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Hi, I'm Mr. Coppelli. Follow me to Nova Scotia as I participate in research studying mammals!

Tuesday, March 29, 2011

Coastal Hike!


Today we went for a grueling (kidding) coastal hike. It was actually really beautiful and informative. The purpose of the hike was to (1) get familiar with the coastal morphology (morphology: the form or shape of something), and (2) see what animals are frequenting the coastline.
We mostly used indirect methods to find signs of animal presence. Indirect methods means that you are not actually seeing the animal in person, but finding secondary signs to tell if the animal was there. A few examples of indirect methods are finding scat (feces of an animal), tracks (the actual footprints of an animal on sand or mud), nests, food stores, and bones from when an animal dies.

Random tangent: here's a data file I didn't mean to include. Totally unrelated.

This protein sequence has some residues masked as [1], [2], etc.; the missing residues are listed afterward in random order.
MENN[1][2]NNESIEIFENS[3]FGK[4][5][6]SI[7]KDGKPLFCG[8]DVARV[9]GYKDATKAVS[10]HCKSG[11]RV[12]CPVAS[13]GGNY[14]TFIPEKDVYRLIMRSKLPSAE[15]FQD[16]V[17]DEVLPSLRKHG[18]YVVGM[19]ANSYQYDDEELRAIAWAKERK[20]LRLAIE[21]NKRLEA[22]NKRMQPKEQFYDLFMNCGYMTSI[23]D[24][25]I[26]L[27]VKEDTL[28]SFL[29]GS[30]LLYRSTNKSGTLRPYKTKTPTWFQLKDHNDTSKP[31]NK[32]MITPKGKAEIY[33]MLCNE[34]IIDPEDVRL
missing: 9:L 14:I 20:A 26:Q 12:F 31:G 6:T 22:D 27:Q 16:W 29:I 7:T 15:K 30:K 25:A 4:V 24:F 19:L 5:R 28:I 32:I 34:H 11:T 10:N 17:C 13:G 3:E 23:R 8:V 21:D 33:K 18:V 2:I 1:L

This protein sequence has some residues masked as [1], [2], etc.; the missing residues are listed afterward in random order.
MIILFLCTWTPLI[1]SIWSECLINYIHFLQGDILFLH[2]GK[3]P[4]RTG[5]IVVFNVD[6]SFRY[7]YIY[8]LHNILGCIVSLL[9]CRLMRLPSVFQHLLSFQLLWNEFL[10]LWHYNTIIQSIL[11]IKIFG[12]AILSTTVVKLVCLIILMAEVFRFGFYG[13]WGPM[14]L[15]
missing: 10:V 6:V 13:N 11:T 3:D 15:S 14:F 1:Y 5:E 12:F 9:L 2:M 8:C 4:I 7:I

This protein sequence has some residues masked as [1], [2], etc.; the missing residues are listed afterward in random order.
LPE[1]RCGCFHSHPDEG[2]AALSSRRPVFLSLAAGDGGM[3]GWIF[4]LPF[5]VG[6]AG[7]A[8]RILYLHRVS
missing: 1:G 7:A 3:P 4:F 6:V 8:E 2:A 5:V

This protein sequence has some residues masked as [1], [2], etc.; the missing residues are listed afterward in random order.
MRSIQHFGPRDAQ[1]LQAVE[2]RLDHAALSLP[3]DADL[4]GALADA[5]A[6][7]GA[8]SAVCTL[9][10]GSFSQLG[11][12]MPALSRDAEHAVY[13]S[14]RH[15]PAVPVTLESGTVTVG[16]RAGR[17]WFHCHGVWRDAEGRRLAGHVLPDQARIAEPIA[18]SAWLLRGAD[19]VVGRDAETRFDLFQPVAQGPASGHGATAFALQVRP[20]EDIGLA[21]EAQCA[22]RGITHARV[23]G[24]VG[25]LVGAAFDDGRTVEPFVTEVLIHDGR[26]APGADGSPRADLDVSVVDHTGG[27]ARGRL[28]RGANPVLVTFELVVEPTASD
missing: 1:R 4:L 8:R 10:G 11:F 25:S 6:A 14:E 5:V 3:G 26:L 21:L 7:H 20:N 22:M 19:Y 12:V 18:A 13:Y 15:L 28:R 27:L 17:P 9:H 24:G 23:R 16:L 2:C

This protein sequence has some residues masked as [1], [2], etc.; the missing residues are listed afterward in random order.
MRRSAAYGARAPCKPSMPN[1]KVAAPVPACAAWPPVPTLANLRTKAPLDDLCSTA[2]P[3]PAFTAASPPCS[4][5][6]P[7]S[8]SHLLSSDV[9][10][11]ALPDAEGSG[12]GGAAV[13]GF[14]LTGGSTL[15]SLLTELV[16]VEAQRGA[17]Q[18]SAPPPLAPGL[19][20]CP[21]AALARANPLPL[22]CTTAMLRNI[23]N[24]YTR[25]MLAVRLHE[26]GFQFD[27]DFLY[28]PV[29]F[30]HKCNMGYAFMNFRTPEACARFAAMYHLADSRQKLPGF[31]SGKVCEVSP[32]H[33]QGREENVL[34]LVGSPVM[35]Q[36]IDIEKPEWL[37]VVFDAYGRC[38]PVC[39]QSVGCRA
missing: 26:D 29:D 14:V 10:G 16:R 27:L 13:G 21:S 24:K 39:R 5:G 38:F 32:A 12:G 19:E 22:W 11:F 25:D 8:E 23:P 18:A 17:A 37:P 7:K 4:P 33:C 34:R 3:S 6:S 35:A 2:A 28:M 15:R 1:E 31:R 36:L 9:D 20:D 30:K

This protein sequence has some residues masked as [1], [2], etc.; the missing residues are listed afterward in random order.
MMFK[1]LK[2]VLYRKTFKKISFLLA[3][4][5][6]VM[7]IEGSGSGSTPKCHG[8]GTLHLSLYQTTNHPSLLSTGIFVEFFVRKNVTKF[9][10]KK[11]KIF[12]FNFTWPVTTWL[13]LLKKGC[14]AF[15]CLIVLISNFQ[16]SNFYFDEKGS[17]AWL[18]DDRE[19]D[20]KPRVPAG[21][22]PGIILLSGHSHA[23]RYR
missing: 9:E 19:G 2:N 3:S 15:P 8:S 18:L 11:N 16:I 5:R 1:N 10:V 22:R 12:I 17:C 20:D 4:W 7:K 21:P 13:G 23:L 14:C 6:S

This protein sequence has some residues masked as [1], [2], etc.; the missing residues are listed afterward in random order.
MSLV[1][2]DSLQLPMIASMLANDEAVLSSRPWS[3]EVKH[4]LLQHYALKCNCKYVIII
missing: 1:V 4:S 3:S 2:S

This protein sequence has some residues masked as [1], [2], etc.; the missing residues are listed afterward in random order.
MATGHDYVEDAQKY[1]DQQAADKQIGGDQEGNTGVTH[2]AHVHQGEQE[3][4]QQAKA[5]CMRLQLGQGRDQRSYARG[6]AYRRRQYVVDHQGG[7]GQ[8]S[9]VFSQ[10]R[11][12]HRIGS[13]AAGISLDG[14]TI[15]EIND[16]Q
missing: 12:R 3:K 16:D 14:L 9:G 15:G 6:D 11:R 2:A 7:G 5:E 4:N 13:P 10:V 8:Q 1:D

On this route we found various scats from different animals. One in particular was coyote scat. This we were able to positively identify because it had hair remains and bone remains in it. Coyotes are carniverous animals so they would eat something like a hare (a rabbit), badger, skunk, or other small rodent. Coyotes generally eat the whole carcass but they cannot digest the hair and bones so those usually come out in the feces. You can see a picture of it below!

Question: why is finding scat important in order to identify what creatures have been in the area?

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